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This depicts the closing of the retractable window opposite the onyx wall. It was the only original one to be preserved up until the 1980s, see the archive photo documentation from the post-war period.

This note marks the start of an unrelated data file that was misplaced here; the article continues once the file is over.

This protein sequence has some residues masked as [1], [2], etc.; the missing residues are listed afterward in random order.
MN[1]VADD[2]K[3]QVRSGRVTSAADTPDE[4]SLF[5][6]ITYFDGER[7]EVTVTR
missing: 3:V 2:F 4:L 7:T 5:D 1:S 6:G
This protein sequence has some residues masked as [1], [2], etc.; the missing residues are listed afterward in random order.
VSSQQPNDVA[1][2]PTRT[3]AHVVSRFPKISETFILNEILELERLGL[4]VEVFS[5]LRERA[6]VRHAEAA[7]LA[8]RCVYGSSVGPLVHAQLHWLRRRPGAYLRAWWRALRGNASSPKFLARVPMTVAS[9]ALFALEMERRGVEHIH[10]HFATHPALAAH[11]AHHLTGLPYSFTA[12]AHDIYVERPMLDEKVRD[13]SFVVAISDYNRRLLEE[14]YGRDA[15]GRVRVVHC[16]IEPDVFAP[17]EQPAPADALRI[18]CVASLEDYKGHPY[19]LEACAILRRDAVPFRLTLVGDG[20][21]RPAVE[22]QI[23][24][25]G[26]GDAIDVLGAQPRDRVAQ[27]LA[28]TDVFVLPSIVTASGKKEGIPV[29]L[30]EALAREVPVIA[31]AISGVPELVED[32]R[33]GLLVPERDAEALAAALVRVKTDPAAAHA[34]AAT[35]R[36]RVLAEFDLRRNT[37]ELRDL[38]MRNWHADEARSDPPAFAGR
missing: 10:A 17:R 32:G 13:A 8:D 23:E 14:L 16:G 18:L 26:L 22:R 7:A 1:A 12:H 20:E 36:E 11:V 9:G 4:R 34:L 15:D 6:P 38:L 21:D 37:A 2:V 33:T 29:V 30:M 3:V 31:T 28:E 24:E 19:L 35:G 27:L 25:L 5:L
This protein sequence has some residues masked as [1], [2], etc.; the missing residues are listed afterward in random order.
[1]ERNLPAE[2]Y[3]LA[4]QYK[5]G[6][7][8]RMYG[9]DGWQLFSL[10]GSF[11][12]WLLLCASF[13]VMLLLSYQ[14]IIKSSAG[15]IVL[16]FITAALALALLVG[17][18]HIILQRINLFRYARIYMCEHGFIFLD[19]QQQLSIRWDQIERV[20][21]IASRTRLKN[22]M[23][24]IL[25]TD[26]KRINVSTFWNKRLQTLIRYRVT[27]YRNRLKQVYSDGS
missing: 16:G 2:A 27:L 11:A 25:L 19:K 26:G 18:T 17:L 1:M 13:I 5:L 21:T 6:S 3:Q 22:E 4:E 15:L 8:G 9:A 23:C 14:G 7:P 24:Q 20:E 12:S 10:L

The destruction of the only preserved glazing of the retractable window ranks among the most discussed moments in the renewal and reconstruction of the Villa in the 1980s. It was preserved due to it having been retracted to the floor at the time of the bombardment at the end of World War Two, thus being protected from the pressure wave in the engine room behind the plaster of the enclosure walls. The project contained a requirement for the provision of glazing for this plate along with retouching of the frame construction and consequent placement of the original plate back. “When we came that time on the supervision day, I still remember it as if it were today, the plate was no longer there, there were not even any broken shards of glass”. These are the words of Ing. Josef Janeček describing the situation at the time. This irreplaceable loss, often blamed on the designers, was only definitively solved quite recently. According to an account of one of the employees of the Construction Company of the City of Brno, who worked at Villa Tugendhat in the 1980s, the window was destroyed during the final phase of construction at the order of the investor. The reason behind this being the fact that the ‘old’ window did not ‘fit’ with the new glazing in terms of its colour scheme and the absence of a dividing seam and therefore the new glazing of the garden façade had to be ‘made uniform’.